If you’re reading this blog post in hopes of getting parenting tips or my views on the experience of parenthood, I’m sorry, but you’ll be disappointed. Instead, I’m bringing back Stuff Devon Likes for a very special review of one of my favorite TV shows: Parenthood. So you won’t be getting any parenting tips from me, but who knows? Maybe you can get some from the show. You’ll have to watch it to find out.
Parenthood is an NBC drama about an extended family, the Bravermans. Zeek and Camille are a newly-elderly couple with four grown children. Adam, the oldest, and his wife Christina have two children, Haddie and Max. Sarah has two teenagers, Amber and Drew. Crosby is a bachelor. And Julia, the youngest, has a daughter named Sydney with her husband Joel. The show is based on an 80’s movie of the same name, but the plot differs greatly. The extended family dynamic of the show gives it a really cool vibe and connects all characters in neat ways.
Parenthood was created by Jason Katims, the same guy who created Friday Night Lights, and it has the same amount of heart as his previous show. I don’t know what it is about this guy, but he really knows how to make great TV. If you’ve seen Friday Night Lights, you’ll know what I’m talking about, and you’ll definitely want to give Parenthood a try. Not only does it do a great job of connecting you with the characters and pulling at your heartstrings, but it also features a ton of Friday Night Lights actors as well.
As the title suggests, the show is primarily about being a parent. It explores what that means for each of the different characters at different points in their lives. The show starts out with Sarah, a single mom, moving back into her parents’ house with her two teenagers. What does parenting look like for her? For her two elderly parents who are no long empty-nesters? What does parenting look like for Adam and Christina, who find out at the beginning of the show that their eight-year-old son has Asperger’s? Or for Julia, who’s trying to balance her hectic work life as a lawyer with her responsibilities as a parent and a wife? And it turns out that the one character to whom you think the title “Parenthood” doesn’t apply, Crosby, actually has a five-year-old that he’s just finding out about. What does parenthood look like for him? These are the questions set up in just the first episode of the show.
Throughout the series, we see the Braverman clan go through all sorts of things that families can relate to. Holiday gatherings, birthday parties, weddings, adoptions, career changes, marital conflicts, rebellious kids, and major health crises. They face all of these and more throughout the course of the show. But the cool thing is that it always feels organic and realistic, not forced or fake. And the Bravermans always face these things together, as a family.
The show features a lot of really cool relationships throughout the years. The four Braverman siblings spend plenty of time together, and we get to see what it’s like for their significant others to be a part of such a close-knit family. Many storylines are dedicated to how the kids in the family interact with their siblings and cousins. And since they’re all in one big family, there are plenty of opportunities for unique, cross-generational character pairings in storylines. One of my favorite things about the show is that since it’s about a family, almost every major cast member appears in every episode, even if they don’t play a major role in that episode’s story. The Bravermans are always getting together for some special family event, so you always get to see your favorite character or characters.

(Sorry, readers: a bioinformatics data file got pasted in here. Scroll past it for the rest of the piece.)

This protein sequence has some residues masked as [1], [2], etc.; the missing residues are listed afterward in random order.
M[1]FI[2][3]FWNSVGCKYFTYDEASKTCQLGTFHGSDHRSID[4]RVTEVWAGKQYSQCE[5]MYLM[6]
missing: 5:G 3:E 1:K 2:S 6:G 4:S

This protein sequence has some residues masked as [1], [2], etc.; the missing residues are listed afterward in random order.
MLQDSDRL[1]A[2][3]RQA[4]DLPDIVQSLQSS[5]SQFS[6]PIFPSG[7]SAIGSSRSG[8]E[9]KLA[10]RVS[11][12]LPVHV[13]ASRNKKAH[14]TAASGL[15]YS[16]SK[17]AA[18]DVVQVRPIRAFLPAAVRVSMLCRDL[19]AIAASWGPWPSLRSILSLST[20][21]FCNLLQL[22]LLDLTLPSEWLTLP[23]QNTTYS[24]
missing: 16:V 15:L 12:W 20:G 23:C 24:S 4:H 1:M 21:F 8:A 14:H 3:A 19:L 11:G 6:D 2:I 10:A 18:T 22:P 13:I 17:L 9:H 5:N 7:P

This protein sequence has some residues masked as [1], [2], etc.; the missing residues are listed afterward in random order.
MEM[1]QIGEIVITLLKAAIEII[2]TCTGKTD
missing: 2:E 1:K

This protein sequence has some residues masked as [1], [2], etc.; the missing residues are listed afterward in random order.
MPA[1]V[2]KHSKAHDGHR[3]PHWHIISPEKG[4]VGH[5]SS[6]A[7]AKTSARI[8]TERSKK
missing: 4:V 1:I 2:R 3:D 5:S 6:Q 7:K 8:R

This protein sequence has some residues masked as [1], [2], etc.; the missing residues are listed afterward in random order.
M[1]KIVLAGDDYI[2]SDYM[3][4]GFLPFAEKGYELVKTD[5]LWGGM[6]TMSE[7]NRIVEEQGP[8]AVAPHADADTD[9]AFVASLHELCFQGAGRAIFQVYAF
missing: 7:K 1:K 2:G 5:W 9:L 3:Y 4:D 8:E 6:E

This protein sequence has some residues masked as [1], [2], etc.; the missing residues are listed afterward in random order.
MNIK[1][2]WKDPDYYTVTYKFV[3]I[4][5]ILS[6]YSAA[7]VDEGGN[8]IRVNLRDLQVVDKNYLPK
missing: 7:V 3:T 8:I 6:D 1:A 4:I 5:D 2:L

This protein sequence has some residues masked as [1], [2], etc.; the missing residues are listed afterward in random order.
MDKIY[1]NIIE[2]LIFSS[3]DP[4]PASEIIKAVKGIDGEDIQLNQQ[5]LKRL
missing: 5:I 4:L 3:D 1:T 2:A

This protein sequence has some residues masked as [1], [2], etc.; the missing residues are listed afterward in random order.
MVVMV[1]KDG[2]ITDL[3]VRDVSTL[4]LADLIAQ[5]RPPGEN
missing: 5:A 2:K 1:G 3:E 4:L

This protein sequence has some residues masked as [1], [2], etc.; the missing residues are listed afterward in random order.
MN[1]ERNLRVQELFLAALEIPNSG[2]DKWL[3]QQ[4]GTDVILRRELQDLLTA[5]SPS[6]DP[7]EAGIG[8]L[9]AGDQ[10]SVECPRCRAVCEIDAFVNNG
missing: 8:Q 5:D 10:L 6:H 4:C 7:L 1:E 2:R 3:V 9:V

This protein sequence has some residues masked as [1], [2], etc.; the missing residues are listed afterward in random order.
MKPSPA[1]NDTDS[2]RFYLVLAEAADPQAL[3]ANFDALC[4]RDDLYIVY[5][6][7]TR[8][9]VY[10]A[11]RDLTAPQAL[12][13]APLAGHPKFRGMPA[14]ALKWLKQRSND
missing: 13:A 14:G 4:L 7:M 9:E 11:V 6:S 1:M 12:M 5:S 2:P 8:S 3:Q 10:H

And unlike other shows on TV, the main characters generally are there to stay. Like all families do, they change and grow and even fight sometimes. But they always stick around. The main cast stayed the same throughout the series’ six seasons, with the exception of one major departure and one major addition in season four. But again, the change was organic. It felt like something a normal family would go through.
I could go on and on about how amazing the cast of the show is. But all I’ll say is that the actors capture their characters so well. Each character has so much depth, even from the very start, and as they grow and change, the actors do a great job of keeping up with them. The kids on the show are wonderful actors, and it’s really fun to see how much they change over the years. Plus the show has some amazing guest stars, some who stick around for major arcs and others who just show up for an episode or two, but who all leave the show better for having them.
Parenthood ended its six-season run last week with an amazing, heart-wrenching finale. I was sad to see it go, but I was so happy that it got the ending it deserved. And I’m so glad that I was able to enjoy such a wonderful show when it was on the air. The first five seasons of Parenthood are on Netflix, and I’m sure they’ll put the last season up around the same time they release it on DVD. Parenthood is definitely worth giving a shot. If you just want to see a wholesome show about a family you can root for, check out Parenthood, and let me know what you think of it. Thanks for reading, friends, and I’ll see you next week!